2000 years ago Jerusalem was under a siege. One man set out on a lonely road to do something about it. Only 14 miles long. A day’s journey, up-hill, Jericho to Jerusalem. A one-way ticket. Jesus is out in front leading the way, setting the pace. Here is Mark’s eyewitness account:
“They were on their way up to Jerusalem, with Jesus leading the way, and the disciples were astonished, while those who followed were afraid. Again he took the Twelve aside and told them what was going to happen to him. “We are going up to Jerusalem,” he said, “and the Son of Man will be delivered over to the chief priests and the teachers of the law. They will condemn him to death and will hand him over to the Gentiles, who will mock him and spit on him, flog him and kill him. Three days later he will rise.” (Mark 10:32-34)
Surrender is not a popular word, is it? Almost disliked as much as the word submission. It implies losing, and no one wants to be a loser. Surrender evokes unpleasant images of admitting defeat in battle, forfeiting a game, or yielding to a stronger opponent. The word is almost always used in a negative context. In today’s competitive culture we are taught to never give up and never give in. So, we don’t hear much about surrendering. If winning is everything, to surrender is unthinkable. We would rather dwell on winning, succeeding, overcoming and conquering not yielding, submitting, obeying, or surrendering. It is ironic then that surrender is at the heart of the Christian faith.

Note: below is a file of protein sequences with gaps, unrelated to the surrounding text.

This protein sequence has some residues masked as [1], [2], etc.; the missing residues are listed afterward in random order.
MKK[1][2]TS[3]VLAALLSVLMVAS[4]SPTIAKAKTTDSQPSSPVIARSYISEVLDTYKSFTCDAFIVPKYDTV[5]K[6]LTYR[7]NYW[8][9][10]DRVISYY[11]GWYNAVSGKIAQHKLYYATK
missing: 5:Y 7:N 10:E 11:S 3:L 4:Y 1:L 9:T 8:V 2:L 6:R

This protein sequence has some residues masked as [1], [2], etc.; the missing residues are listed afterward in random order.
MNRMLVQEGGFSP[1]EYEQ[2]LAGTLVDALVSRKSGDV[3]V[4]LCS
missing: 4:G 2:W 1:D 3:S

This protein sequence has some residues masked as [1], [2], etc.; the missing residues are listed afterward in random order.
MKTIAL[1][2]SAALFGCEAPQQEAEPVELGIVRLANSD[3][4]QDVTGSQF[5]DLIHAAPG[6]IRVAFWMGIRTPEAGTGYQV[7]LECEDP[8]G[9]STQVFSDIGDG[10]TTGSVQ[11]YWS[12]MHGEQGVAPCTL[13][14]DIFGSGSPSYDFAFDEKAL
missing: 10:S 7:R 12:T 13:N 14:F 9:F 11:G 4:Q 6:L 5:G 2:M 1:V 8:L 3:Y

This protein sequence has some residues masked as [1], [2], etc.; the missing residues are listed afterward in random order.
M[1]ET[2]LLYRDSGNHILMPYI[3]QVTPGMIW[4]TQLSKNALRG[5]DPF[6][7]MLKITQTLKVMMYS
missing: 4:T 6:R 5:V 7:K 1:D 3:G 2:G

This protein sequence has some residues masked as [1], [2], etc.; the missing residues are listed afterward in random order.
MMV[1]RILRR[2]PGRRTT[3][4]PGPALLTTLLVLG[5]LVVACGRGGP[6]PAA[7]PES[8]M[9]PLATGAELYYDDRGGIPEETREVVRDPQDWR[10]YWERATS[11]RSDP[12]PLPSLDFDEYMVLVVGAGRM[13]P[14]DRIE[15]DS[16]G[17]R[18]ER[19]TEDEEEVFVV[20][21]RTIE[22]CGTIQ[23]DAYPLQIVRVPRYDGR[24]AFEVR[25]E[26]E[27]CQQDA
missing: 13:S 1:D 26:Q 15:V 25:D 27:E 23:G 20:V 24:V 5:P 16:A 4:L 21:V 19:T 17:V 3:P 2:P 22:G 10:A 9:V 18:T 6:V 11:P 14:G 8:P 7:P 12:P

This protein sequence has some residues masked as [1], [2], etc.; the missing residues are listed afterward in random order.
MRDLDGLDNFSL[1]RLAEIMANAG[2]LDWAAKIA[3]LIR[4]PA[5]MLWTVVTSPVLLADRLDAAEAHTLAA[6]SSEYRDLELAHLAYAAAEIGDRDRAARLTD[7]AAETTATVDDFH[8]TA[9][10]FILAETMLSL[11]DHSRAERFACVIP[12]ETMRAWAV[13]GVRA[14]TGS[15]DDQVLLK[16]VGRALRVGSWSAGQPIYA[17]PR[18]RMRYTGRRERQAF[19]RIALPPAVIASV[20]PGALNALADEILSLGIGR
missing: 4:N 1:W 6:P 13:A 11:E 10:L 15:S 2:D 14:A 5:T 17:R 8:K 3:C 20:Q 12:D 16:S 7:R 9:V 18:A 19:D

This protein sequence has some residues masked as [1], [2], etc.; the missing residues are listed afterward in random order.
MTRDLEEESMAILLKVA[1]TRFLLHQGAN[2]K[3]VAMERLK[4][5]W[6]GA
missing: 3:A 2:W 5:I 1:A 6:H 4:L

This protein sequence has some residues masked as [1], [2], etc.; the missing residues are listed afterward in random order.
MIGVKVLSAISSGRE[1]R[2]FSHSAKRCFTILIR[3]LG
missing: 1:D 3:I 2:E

Palm Sunday is all about surrender. Jesus rode on a donkey not a horse. Jesus came in peace not war, to surrender not conquer. Jesus came to give his life as a ransom sacrifice, to be the Passover lamb, to make atonement with God. And when some in the crowd laid their coats on the ground, it was a sign of their surrender to him. Because surrender is the natural response to God’s grace and mercy. Our surrender is called many things in scripture: consecration, taking up your cross, dying to self, yielding to the Spirit, presenting ourselves as a living sacrifice. What matters is that we do it, not what we call it.